Week 1: Set-up
Week 2: Conflict
Week 3: Character
Week 4: Change
So, we've all decided what kind of Austenesque novel would work for us. We've talked about the 3 Cs of plot: Conflict that forces your Character to Change. By now, you should have a basic story idea in mind.
If you're a plotter like me, you'll spend the next few weeks playing around the idea, figuring out exactly how your story will happen. You might check out books like Book in a Month, which help you flesh out your ideas.
If you're a pantser like some other writers I know, you'll let the idea sit in the back of your mind, and somehow (in a method that is as mythical as magic to me), your plot will spring up from the ether. You might be helped by No Plot? No Problem!
But even a fully developed outline isn't a book. Eventually, you have to sit down and write. That's where National Novel Writing Month comes in.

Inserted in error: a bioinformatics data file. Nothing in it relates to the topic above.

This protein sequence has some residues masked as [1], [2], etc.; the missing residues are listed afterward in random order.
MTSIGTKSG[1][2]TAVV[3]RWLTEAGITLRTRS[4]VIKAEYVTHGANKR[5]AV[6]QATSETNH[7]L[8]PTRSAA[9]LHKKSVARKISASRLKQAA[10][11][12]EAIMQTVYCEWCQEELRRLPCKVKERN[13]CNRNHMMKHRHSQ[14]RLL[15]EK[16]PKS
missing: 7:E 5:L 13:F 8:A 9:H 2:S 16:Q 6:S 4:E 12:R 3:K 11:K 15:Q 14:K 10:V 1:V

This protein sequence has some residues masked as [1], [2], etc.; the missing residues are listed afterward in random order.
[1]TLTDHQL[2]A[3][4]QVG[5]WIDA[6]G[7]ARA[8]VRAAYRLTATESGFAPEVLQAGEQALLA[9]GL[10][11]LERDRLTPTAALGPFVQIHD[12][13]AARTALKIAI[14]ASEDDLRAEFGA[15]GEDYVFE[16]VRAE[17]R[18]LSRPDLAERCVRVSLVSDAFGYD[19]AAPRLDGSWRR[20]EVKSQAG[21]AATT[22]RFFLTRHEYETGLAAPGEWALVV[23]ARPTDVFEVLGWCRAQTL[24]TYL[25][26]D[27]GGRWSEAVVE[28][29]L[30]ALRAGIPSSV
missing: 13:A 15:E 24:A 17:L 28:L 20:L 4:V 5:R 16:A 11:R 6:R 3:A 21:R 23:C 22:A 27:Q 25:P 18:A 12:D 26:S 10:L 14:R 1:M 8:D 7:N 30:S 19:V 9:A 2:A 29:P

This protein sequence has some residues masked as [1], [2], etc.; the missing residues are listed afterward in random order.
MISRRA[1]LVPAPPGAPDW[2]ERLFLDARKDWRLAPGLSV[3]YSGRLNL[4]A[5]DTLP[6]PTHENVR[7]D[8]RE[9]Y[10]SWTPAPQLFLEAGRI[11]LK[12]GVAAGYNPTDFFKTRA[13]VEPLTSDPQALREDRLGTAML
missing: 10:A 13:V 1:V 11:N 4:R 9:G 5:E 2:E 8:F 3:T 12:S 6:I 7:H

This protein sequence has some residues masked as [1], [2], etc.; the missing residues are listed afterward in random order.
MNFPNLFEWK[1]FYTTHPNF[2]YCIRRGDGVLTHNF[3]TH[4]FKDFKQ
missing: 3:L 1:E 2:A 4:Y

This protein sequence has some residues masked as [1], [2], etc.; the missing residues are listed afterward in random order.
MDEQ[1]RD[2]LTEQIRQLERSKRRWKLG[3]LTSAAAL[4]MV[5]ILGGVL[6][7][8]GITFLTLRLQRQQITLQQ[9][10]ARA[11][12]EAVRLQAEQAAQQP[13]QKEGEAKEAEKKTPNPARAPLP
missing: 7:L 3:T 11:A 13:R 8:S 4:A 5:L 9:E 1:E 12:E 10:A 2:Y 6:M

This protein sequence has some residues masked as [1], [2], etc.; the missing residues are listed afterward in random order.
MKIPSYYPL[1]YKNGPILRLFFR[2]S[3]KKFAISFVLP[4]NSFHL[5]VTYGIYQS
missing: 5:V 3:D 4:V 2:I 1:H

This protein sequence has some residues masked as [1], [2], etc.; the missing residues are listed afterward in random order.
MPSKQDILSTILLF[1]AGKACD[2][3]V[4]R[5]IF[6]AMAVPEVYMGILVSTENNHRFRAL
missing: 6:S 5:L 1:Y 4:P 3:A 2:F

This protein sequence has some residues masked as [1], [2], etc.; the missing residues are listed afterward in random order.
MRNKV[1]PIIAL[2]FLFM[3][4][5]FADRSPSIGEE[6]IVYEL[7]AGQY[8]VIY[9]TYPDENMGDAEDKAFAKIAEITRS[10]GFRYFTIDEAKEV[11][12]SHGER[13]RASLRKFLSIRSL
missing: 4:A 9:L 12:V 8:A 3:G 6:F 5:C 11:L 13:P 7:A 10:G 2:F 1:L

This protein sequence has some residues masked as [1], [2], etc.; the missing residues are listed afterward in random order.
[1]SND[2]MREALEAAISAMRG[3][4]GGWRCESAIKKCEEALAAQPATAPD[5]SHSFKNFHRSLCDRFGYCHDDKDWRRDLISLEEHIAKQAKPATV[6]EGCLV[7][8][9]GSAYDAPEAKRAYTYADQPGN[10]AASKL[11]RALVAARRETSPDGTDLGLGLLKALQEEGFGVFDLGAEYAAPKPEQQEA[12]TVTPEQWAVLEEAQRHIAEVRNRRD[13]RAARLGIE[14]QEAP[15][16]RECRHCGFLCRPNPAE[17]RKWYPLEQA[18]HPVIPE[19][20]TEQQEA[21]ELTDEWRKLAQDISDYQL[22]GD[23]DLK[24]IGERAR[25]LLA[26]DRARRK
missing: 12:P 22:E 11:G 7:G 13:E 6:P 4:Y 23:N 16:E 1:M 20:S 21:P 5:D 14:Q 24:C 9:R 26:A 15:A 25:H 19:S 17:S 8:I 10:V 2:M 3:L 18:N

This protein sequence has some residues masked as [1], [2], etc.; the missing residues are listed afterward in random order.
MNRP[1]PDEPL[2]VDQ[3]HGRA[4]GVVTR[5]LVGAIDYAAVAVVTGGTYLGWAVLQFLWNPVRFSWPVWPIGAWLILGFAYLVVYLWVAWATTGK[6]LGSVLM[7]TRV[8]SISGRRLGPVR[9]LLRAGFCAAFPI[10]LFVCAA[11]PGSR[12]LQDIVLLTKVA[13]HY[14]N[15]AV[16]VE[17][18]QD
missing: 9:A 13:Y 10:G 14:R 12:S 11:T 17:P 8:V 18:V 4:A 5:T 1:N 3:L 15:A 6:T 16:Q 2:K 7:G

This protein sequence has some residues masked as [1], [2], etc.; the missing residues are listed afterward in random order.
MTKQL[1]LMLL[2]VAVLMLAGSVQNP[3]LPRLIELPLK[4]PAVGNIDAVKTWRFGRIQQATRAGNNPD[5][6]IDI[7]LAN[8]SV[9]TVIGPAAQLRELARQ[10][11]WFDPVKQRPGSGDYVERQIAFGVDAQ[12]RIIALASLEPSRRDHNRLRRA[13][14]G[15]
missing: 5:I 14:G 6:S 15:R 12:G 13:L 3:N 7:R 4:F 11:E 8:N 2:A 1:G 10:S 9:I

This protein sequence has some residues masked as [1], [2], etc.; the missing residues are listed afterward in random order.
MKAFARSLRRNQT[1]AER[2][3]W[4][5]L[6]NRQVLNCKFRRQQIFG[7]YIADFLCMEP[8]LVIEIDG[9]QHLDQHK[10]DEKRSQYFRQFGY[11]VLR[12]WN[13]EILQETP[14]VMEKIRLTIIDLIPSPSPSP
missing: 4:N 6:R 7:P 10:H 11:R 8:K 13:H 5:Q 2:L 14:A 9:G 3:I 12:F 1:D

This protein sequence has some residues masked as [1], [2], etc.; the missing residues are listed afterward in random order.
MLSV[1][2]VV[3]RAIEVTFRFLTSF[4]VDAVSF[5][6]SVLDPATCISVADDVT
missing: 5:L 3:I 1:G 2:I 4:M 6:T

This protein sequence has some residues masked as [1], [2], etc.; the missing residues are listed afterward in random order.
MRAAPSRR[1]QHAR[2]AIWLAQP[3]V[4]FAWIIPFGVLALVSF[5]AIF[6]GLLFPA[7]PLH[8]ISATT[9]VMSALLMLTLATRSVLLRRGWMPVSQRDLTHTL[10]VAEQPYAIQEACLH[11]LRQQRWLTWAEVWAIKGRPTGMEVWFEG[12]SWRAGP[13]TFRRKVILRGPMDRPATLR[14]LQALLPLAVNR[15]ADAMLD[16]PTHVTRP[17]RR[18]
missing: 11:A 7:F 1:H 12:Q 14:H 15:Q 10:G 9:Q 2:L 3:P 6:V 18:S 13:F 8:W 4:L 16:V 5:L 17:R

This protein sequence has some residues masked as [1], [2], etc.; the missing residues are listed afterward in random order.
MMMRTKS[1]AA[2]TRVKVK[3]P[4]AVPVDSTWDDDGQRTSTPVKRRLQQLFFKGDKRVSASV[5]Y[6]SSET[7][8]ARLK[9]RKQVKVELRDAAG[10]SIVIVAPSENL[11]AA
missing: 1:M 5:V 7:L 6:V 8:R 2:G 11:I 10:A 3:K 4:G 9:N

National Novel Writing Month (NaNoWriMo.org,) is a crazy challenge to write a 50,000 word novel in 30 days. This will be my tenth year participating, and my fourth year leading my local region. As November approaches, I'll be blogging occasionally about NaNo and all the ways it can help a writer.
For you, the biggest help it offers is a deadline. You've got a story idea, now you have a time offered to write it. When the new season starts in October, I will post a thread for Austenesque authors, likely in the historical fiction forum. Be sure to check back here and on IndieJane.org, as I'll definitely be posting the link as soon as it's up.
Oh, and if you're wondering--yes, I will be writing my Col. Fitzwilliam story this year during NaNo. His Good Opinion was my 2008 NaNo novel, and I'll be publishing it this November. November and NaNo play a large part in my life as a writer.
Happy noveling, my Austenesque friends.